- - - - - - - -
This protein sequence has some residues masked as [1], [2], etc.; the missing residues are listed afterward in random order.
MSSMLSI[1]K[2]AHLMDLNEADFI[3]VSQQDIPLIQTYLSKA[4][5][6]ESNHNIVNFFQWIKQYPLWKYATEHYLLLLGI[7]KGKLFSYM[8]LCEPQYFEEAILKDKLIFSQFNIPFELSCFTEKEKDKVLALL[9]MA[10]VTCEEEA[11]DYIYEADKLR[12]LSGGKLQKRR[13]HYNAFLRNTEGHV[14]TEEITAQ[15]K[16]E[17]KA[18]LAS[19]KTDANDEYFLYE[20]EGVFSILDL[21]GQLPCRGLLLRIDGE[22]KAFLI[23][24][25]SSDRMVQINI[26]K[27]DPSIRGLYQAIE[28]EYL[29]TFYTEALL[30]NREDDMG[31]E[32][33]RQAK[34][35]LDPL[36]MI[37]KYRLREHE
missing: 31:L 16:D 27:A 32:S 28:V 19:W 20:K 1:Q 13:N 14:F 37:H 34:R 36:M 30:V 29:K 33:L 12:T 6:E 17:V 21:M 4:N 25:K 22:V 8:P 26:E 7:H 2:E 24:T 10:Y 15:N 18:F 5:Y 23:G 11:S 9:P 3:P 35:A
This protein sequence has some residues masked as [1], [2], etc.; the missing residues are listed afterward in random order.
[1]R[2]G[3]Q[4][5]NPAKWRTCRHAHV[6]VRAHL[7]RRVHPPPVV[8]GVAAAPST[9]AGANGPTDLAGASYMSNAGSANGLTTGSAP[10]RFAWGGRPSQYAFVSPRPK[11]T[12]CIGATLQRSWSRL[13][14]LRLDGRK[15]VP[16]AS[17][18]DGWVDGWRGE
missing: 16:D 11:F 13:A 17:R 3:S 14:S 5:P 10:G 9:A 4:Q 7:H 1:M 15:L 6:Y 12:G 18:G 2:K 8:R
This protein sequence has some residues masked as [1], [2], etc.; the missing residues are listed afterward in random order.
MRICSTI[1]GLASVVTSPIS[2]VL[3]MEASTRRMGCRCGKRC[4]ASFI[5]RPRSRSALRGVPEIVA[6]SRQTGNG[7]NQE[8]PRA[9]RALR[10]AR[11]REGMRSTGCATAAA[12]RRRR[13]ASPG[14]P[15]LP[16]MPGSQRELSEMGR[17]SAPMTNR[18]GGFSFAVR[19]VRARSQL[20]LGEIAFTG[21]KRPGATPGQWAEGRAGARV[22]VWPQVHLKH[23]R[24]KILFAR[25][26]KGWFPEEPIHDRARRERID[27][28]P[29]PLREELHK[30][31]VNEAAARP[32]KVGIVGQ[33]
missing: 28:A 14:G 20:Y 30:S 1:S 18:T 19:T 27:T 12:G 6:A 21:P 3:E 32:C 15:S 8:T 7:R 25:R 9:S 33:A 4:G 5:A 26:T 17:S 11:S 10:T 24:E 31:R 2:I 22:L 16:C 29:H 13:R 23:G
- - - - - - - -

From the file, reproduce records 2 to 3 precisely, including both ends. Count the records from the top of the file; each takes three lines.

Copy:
This protein sequence has some residues masked as [1], [2], etc.; the missing residues are listed afterward in random order.
[1]R[2]G[3]Q[4][5]NPAKWRTCRHAHV[6]VRAHL[7]RRVHPPPVV[8]GVAAAPST[9]AGANGPTDLAGASYMSNAGSANGLTTGSAP[10]RFAWGGRPSQYAFVSPRPK[11]T[12]CIGATLQRSWSRL[13][14]LRLDGRK[15]VP[16]AS[17][18]DGWVDGWRGE
missing: 16:D 11:F 13:A 17:R 3:S 14:S 5:P 10:G 9:A 4:Q 7:H 1:M 15:L 6:Y 12:G 18:G 2:K 8:R
This protein sequence has some residues masked as [1], [2], etc.; the missing residues are listed afterward in random order.
MRICSTI[1]GLASVVTSPIS[2]VL[3]MEASTRRMGCRCGKRC[4]ASFI[5]RPRSRSALRGVPEIVA[6]SRQTGNG[7]NQE[8]PRA[9]RALR[10]AR[11]REGMRSTGCATAAA[12]RRRR[13]ASPG[14]P[15]LP[16]MPGSQRELSEMGR[17]SAPMTNR[18]GGFSFAVR[19]VRARSQL[20]LGEIAFTG[21]KRPGATPGQWAEGRAGARV[22]VWPQVHLKH[23]R[24]KILFAR[25][26]KGWFPEEPIHDRARRERID[27][28]P[29]PLREELHK[30][31]VNEAAARP[32]KVGIVGQ[33]
missing: 28:A 14:G 20:Y 30:S 1:S 18:T 19:T 27:T 12:G 6:A 21:P 3:E 32:C 15:S 8:T 7:R 25:R 9:S 33:A 4:G 5:A 26:T 17:S 11:S 10:T 24:E 31:R 2:I 22:L 16:C 29:H 13:R 23:G